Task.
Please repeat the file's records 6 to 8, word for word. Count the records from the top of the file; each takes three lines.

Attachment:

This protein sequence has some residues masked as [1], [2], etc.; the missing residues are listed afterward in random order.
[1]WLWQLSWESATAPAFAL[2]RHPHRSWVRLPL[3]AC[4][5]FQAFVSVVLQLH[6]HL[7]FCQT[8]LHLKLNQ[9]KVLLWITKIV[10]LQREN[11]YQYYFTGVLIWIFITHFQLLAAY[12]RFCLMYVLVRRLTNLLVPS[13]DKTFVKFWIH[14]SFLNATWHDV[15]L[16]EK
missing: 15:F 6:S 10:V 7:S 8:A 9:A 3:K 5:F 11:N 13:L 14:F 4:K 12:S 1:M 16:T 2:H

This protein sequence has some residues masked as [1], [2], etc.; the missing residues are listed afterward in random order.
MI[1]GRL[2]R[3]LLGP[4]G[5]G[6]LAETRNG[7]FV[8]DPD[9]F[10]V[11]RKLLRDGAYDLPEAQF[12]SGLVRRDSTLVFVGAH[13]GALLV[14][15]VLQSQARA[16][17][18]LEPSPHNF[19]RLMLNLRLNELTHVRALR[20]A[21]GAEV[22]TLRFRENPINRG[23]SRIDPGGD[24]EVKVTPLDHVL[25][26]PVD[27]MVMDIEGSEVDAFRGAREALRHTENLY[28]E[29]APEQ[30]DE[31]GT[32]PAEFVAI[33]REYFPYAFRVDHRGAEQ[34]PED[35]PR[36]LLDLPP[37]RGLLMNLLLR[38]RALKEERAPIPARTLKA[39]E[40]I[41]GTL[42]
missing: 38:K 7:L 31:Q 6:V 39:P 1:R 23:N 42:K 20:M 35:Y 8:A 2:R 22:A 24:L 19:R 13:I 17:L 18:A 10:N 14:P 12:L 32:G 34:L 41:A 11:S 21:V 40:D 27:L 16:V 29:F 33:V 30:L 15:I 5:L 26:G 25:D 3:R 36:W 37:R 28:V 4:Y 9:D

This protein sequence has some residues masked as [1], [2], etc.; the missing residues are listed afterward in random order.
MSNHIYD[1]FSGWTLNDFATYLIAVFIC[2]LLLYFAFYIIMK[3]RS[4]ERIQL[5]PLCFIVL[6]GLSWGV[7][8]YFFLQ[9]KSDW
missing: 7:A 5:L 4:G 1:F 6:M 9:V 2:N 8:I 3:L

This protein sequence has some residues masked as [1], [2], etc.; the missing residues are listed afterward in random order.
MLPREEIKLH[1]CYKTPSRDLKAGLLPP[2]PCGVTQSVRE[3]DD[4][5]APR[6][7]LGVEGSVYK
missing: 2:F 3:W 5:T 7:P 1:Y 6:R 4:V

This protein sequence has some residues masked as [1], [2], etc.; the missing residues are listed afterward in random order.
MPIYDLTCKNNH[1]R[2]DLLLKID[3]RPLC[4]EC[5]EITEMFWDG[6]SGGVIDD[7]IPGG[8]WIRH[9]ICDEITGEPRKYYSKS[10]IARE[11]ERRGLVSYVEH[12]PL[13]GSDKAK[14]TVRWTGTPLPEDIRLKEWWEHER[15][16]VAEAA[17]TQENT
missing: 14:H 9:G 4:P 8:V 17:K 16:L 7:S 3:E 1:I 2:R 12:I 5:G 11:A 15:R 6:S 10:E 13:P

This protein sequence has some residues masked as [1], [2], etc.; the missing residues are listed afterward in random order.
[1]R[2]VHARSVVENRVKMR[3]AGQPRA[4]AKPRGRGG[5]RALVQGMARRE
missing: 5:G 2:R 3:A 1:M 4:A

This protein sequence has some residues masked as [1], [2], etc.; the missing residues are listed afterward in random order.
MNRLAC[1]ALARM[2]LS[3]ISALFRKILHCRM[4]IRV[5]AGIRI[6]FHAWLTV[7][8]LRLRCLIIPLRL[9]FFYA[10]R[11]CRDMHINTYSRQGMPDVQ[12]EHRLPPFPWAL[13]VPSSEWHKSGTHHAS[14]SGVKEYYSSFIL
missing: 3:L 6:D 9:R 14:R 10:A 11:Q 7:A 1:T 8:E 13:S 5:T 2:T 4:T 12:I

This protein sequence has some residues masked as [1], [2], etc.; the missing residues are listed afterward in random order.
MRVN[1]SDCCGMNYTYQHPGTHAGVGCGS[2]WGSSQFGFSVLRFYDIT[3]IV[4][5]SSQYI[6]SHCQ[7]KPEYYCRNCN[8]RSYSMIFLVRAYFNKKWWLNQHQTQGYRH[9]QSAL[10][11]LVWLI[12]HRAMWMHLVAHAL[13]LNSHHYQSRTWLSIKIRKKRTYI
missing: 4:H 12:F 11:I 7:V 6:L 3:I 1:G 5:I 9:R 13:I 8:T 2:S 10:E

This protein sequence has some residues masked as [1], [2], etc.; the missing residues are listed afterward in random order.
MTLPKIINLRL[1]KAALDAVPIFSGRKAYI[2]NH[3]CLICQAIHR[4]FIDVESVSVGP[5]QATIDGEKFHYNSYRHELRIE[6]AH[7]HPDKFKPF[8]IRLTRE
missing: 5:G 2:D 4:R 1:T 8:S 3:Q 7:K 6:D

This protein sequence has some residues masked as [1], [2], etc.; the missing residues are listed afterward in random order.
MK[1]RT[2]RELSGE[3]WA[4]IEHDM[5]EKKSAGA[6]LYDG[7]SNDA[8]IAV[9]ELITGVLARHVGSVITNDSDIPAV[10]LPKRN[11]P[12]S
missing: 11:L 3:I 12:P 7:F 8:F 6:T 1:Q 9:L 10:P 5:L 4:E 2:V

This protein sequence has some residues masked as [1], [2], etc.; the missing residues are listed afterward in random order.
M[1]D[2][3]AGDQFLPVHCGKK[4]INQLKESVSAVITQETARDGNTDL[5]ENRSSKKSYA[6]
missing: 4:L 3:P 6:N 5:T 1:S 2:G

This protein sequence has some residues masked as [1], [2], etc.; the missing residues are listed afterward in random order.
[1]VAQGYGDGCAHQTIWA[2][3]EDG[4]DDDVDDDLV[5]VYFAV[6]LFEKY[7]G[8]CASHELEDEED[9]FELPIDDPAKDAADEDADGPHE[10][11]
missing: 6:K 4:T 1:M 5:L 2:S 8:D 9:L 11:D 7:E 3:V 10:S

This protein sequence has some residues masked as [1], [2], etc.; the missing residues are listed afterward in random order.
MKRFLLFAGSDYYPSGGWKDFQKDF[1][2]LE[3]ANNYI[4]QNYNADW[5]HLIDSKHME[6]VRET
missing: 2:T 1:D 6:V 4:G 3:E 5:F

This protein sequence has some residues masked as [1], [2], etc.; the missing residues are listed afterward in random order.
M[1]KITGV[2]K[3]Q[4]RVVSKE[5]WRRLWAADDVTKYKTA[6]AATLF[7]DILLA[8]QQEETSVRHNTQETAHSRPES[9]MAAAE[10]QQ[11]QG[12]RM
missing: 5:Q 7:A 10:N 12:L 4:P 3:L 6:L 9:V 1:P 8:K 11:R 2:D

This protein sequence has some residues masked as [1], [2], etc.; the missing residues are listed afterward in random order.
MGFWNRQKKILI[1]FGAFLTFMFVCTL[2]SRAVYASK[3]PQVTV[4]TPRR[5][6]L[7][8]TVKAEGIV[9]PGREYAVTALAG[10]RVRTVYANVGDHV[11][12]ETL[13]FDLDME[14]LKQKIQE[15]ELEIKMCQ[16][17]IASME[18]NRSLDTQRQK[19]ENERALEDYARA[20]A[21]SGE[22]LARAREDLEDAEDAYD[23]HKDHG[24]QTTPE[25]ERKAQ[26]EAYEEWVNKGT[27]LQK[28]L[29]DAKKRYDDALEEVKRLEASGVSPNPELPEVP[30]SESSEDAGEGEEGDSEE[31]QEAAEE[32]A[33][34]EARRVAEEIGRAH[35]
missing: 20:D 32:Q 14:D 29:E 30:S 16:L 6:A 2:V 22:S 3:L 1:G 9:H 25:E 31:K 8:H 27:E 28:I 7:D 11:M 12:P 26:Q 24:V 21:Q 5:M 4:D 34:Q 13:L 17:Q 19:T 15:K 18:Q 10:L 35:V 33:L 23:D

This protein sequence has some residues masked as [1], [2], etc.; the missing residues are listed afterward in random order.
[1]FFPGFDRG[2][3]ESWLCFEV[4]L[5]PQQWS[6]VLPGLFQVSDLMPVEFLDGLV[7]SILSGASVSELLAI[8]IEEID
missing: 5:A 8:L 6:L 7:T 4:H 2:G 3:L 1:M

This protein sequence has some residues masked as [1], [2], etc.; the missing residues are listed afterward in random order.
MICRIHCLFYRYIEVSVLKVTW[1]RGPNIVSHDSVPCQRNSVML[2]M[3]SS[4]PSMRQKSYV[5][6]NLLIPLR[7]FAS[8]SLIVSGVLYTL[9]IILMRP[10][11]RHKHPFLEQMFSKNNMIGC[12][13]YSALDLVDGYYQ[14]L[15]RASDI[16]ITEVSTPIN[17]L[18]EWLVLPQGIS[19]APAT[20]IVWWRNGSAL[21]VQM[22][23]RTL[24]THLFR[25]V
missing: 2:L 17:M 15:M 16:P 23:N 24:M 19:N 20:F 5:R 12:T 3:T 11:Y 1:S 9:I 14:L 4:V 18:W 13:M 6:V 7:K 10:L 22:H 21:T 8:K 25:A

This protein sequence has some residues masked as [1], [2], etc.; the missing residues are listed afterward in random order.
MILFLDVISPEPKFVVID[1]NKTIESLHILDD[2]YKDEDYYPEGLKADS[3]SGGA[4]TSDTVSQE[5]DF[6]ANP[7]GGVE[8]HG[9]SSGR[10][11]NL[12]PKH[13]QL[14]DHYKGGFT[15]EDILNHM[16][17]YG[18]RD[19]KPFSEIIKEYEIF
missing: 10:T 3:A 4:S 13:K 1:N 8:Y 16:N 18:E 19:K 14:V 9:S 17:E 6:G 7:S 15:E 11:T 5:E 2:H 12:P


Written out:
This protein sequence has some residues masked as [1], [2], etc.; the missing residues are listed afterward in random order.
[1]R[2]VHARSVVENRVKMR[3]AGQPRA[4]AKPRGRGG[5]RALVQGMARRE
missing: 5:G 2:R 3:A 1:M 4:A

This protein sequence has some residues masked as [1], [2], etc.; the missing residues are listed afterward in random order.
MNRLAC[1]ALARM[2]LS[3]ISALFRKILHCRM[4]IRV[5]AGIRI[6]FHAWLTV[7][8]LRLRCLIIPLRL[9]FFYA[10]R[11]CRDMHINTYSRQGMPDVQ[12]EHRLPPFPWAL[13]VPSSEWHKSGTHHAS[14]SGVKEYYSSFIL
missing: 3:L 6:D 9:R 14:R 10:A 11:Q 7:A 1:T 8:E 13:S 5:T 2:T 4:T 12:I

This protein sequence has some residues masked as [1], [2], etc.; the missing residues are listed afterward in random order.
MRVN[1]SDCCGMNYTYQHPGTHAGVGCGS[2]WGSSQFGFSVLRFYDIT[3]IV[4][5]SSQYI[6]SHCQ[7]KPEYYCRNCN[8]RSYSMIFLVRAYFNKKWWLNQHQTQGYRH[9]QSAL[10][11]LVWLI[12]HRAMWMHLVAHAL[13]LNSHHYQSRTWLSIKIRKKRTYI
missing: 4:H 12:F 11:I 7:V 6:L 3:I 1:G 5:I 9:R 13:I 8:T 2:S 10:E